<The complex structure of hunter–gatherer social networks by Hamilton, Milne, Walker, Burger, and Brown. Proceedings of the Royal Society B (UK). 2007. Senior author (last is often first) James H. Brown is known for <The fractal nature of nature: power laws, ecological complexity and biodiversity with Vijay K. Gupta, Bai-Lian Li, Bruce T. Milne, Carla Restrepo and Geoffrey B. West.
self-organization, culture and fractals, the vernacular sciences
fractals, complexity theory, and development
<fractals in development Ron Eglash
Complexity, simulations, and development (links courtesy of Eglash site)
Lansing, Stephen & John Miller. <“Cooperation, Games and Ecological Feedback: some insights from Bali"
Lansing, <“nugget” on Balinese water temples
Critique of Lansing: Stefan Helmreich. <“Digitizing 'Development': Balinese water temples, complexity and the politics of simulation” Critique of Anthropology, Vol. 19, No. 3, 249-265 (1999)
Lansing, Stephen. <“Foucault and the Water Temples: A Reply to Helmreich” Critique of Anthropology (1999) 20(3):337-346. http://www.ic.arizona.edu/~lansing/Foucault.pdf
Lansing, Stephen. 2006. Perfect Order: Recognizing Complexity in Bali. <Introductory chapter.
Bill Maurer, <"Complex Subjects: Offshore Finance, Complexity Theory, and the Dispersion of the Modern" Socialist Review. 25 (3&4): 114-145.
“Kevin Kelly's Complexity Theory: The Politics and Ideology of Self-Organizing Systems” Steve Best and Douglas Kellner. Organization & Environment, Vol. 12, No. 2, 141-162 (1999).
background on networks and complexity
An evolving lecture on <Complexity in human behavior>.
tracing longitudinal change through network blockmodeling
<"The Structure of Social Protest: 1961-1983." 1993. Bearman, Peter S. and Kevin D. Everett. Social Networks. 15:171-200.
small worlds and complex networks
Watts, Duncan J. 2004. <"The "new" science of networks" Annual Review of Sociology 30:243-270.
Watts, Duncan J. 2003. Six Degrees: the Science of a Connected Age.
power laws, networks and complexity
Barabasi, Albert-Laszlo. <Linked}: <[http://www.nd.edu/~networks/Linked/index.html How Everything Is Connected to Everything Else and What It Means. Plume books 2003.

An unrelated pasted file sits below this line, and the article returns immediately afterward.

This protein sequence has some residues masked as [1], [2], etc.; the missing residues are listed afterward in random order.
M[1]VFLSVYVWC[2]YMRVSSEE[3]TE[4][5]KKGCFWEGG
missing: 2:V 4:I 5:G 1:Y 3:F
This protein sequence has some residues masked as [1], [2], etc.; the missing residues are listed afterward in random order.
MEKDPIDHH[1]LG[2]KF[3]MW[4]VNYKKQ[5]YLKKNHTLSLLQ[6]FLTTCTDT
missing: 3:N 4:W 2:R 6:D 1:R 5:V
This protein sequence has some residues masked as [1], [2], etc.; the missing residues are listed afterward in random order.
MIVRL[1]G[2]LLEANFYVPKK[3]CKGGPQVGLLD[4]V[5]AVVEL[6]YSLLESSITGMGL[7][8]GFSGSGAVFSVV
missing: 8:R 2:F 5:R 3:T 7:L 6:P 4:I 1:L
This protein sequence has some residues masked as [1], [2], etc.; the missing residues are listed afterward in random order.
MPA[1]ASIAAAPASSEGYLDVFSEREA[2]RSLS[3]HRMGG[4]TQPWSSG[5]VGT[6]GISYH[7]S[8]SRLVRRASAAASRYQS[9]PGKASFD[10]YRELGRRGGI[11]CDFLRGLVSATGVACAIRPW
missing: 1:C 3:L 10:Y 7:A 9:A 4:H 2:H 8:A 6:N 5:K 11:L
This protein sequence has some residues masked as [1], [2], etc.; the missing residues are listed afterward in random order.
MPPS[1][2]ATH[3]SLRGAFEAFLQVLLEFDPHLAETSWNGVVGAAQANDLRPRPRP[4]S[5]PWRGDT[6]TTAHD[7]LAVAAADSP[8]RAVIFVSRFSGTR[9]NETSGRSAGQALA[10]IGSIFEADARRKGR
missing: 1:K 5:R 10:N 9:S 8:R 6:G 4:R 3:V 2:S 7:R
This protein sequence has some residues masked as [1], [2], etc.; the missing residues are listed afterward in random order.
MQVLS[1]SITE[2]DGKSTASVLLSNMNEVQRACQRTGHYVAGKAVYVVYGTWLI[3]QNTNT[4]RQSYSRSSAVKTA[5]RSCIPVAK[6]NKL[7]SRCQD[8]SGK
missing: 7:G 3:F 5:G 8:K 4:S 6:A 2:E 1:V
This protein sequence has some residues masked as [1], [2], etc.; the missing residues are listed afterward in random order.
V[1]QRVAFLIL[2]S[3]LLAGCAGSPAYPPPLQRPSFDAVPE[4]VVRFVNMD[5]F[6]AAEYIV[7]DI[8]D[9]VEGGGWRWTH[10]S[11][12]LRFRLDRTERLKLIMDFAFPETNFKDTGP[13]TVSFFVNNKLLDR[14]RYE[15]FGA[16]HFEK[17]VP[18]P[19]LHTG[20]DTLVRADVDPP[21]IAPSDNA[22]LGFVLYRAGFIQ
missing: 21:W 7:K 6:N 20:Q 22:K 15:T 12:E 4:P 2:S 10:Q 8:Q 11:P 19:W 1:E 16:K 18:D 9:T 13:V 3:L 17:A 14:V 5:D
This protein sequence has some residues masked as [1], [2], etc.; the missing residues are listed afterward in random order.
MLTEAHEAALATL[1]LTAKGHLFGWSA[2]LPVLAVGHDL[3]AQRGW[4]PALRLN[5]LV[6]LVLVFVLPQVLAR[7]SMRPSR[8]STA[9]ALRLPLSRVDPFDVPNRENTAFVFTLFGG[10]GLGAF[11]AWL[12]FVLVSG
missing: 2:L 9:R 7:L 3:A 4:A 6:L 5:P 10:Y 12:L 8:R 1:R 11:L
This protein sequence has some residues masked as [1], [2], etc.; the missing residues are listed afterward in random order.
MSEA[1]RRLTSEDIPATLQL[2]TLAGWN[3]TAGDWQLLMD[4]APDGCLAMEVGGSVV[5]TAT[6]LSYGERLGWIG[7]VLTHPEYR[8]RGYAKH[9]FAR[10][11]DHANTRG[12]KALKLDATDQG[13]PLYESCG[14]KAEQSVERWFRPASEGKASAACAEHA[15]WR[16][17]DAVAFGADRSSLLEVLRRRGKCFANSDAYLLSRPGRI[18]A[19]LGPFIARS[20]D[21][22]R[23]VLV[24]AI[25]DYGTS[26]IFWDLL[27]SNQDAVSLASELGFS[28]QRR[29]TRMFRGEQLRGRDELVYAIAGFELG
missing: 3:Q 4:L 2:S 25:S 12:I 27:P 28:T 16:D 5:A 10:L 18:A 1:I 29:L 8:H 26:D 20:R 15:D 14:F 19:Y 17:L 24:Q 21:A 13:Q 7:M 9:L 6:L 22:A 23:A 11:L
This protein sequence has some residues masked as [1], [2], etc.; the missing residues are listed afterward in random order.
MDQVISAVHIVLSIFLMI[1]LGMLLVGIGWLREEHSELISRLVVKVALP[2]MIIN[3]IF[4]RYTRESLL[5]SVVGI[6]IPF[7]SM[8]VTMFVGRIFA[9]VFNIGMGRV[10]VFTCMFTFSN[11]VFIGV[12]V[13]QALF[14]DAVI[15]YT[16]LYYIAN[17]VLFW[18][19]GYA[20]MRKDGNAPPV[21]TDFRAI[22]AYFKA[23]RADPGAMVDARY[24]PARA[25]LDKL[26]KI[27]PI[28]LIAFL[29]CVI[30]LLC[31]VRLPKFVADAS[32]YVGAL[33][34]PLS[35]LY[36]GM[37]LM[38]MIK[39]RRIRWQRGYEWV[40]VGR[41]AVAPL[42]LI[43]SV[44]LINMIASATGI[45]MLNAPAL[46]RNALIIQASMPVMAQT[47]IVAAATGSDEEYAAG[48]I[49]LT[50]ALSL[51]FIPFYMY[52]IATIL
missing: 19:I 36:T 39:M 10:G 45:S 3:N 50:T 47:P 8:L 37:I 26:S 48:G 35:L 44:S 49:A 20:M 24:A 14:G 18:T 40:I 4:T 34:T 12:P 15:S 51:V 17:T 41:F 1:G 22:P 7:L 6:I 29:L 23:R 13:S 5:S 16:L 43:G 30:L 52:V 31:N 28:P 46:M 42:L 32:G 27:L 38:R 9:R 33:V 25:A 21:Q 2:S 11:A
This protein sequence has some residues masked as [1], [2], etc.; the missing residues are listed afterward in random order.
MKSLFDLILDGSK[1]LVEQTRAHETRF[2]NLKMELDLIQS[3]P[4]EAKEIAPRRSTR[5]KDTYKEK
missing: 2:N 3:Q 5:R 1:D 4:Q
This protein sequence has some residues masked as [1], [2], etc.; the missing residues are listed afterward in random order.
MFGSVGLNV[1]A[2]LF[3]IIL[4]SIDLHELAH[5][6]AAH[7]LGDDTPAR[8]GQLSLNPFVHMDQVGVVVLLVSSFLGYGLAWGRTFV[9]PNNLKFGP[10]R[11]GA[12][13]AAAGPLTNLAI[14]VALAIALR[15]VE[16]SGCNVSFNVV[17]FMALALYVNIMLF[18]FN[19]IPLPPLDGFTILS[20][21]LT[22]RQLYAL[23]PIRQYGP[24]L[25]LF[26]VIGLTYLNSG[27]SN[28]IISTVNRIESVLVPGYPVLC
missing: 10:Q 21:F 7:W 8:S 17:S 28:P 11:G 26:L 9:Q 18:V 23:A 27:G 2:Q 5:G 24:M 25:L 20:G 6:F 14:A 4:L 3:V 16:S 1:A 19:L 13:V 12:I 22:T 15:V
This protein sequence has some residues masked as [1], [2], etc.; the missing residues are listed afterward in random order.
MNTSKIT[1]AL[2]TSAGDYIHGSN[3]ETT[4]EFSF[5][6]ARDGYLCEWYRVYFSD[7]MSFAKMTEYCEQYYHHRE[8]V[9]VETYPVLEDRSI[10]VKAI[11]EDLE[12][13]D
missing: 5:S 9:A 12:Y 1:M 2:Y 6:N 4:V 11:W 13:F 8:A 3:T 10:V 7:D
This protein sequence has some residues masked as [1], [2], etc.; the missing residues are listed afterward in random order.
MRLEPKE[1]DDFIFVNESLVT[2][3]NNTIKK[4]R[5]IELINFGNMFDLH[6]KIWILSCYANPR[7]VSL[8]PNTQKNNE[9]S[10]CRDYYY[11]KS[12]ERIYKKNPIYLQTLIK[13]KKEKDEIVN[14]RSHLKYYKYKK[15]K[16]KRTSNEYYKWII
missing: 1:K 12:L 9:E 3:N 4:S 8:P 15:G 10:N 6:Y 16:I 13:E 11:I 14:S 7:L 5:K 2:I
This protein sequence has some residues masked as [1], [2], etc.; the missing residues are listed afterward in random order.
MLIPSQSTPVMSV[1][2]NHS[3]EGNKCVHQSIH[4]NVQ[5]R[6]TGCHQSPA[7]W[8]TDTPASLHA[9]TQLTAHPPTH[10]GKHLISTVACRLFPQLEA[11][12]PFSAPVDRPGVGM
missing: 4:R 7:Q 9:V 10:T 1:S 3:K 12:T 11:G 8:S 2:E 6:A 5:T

Complexity studies of terrorism, Lawrence Kuznar, 2007a "Rationality Wars and the War on Terror"; "Risk Sensitivity and Terrorism" 2007b.
alternatives to power laws and generalized complex networks
"power laws" from foragers to city networks fit a more general law or pattern: see <Fractals, Mandelbrot, self-similarity>, the <Tsallis q distribution project>, <Tsallis q historical cities and city-sizes> study group, <Social-circles network model>, and the (highly esoteric) <Robustness of the Second Law ... under Generalizations...>, etc.
2007 <Growth, innovation, scaling, and the pace of life in cities. Luís M. A. Bettencourt, José Lobo, Dirk Helbing, Christian Kühnert, and Geoffrey B. West, <PNAS 104(17):7301-7306. <supplementary materials
The evolving lecture on <Complexity in human behavior>.
Averting a Runaway Massive Planetary-Systems Breakdown White, Harrison (note to review: Haila, Yrjö, and Chuck Dyke (eds). 2006. How Nature Speaks: The Dynamics of the Human Ecological Condition. Duke University Press. <$22 as eBook
Stability domains group White, Harrison Studies
There are also older materials relevant to this seminar on a course site
Topical reports and reading discussions
Human Complex Systems (HCS) Courses 2007-2008
Undergrad, UCI, Fall 2008: Kinship and Complexity
Undergrad, UCI, Fall 2007: Human Social Complexity and World Cultures
Grad Seminar, UCI, Fall 2007: Network Theory and Social Complexity
Undergrad, Grad: UCI, Fall-Winter-Spring 2007-2008: Course: social networks & complexity
Grad Seminar, UCI, Spring 2008 (taught at UCSD, UCI students by wiki and interactive video): Anthropological Models and Methods 2008